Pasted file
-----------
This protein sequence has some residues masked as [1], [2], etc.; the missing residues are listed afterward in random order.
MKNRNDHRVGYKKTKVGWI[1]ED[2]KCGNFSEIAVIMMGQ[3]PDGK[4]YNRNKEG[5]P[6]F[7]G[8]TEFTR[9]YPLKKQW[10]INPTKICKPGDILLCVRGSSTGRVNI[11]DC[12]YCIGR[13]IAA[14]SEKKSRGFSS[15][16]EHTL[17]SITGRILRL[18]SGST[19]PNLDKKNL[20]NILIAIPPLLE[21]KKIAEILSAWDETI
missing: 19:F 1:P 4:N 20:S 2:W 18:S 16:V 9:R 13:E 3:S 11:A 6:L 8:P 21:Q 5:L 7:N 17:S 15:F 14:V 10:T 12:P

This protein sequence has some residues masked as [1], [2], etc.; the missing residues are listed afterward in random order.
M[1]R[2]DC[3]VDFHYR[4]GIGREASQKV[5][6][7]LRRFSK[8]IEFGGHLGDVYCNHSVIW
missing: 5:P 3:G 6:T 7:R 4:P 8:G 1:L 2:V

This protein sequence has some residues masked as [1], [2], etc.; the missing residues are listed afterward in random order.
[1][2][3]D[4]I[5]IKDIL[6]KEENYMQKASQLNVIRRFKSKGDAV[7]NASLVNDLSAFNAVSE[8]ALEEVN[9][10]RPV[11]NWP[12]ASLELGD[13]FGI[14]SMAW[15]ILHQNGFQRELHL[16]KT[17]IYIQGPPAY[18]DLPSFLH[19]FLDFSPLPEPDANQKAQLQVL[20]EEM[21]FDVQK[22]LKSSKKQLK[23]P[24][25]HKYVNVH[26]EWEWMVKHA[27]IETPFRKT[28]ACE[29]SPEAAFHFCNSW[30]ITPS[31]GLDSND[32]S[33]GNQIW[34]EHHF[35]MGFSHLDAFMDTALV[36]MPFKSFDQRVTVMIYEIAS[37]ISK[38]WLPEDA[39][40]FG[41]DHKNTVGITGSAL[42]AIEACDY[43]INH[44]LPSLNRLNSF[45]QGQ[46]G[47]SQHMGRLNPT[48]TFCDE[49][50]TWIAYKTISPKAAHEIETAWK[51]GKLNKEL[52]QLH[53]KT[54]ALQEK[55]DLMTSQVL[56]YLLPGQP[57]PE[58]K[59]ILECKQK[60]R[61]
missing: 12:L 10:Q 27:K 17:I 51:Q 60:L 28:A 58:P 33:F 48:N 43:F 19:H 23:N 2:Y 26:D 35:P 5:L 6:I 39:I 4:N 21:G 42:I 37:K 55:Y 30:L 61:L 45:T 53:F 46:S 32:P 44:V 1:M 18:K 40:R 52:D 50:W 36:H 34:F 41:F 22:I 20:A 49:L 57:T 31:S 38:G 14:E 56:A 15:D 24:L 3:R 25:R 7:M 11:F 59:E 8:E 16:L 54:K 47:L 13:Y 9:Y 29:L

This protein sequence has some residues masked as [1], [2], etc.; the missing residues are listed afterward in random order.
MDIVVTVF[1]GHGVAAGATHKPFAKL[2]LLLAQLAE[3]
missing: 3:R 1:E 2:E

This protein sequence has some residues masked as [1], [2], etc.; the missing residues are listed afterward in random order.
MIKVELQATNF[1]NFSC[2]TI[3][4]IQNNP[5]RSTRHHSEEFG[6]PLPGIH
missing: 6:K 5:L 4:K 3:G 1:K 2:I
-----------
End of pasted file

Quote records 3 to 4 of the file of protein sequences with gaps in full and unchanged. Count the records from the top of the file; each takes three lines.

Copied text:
This protein sequence has some residues masked as [1], [2], etc.; the missing residues are listed afterward in random order.
[1][2][3]D[4]I[5]IKDIL[6]KEENYMQKASQLNVIRRFKSKGDAV[7]NASLVNDLSAFNAVSE[8]ALEEVN[9][10]RPV[11]NWP[12]ASLELGD[13]FGI[14]SMAW[15]ILHQNGFQRELHL[16]KT[17]IYIQGPPAY[18]DLPSFLH[19]FLDFSPLPEPDANQKAQLQVL[20]EEM[21]FDVQK[22]LKSSKKQLK[23]P[24][25]HKYVNVH[26]EWEWMVKHA[27]IETPFRKT[28]ACE[29]SPEAAFHFCNSW[30]ITPS[31]GLDSND[32]S[33]GNQIW[34]EHHF[35]MGFSHLDAFMDTALV[36]MPFKSFDQRVTVMIYEIAS[37]ISK[38]WLPEDA[39][40]FG[41]DHKNTVGITGSAL[42]AIEACDY[43]INH[44]LPSLNRLNSF[45]QGQ[46]G[47]SQHMGRLNPT[48]TFCDE[49][50]TWIAYKTISPKAAHEIETAWK[51]GKLNKEL[52]QLH[53]KT[54]ALQEK[55]DLMTSQVL[56]YLLPGQP[57]PE[58]K[59]ILECKQK[60]R[61]
missing: 12:L 10:Q 27:K 17:I 51:Q 60:L 28:A 58:P 33:F 48:N 43:F 19:H 23:N 2:Y 26:D 35:P 5:L 6:I 39:I 4:N 21:G 42:I 37:K 55:Y 30:L 61:L 45:T 53:F 46:S 32:P 44:V 1:M 18:K 40:R 52:D 50:W 36:H 34:F 41:F 22:I 20:A 49:L 57:T 31:S 38:G 14:E 56:A 15:D 24:L 3:R 25:R 7:M 11:F 59:E 8:E 16:L 54:K 47:L 13:Y 9:Y 29:L

This protein sequence has some residues masked as [1], [2], etc.; the missing residues are listed afterward in random order.
MDIVVTVF[1]GHGVAAGATHKPFAKL[2]LLLAQLAE[3]
missing: 3:R 1:E 2:E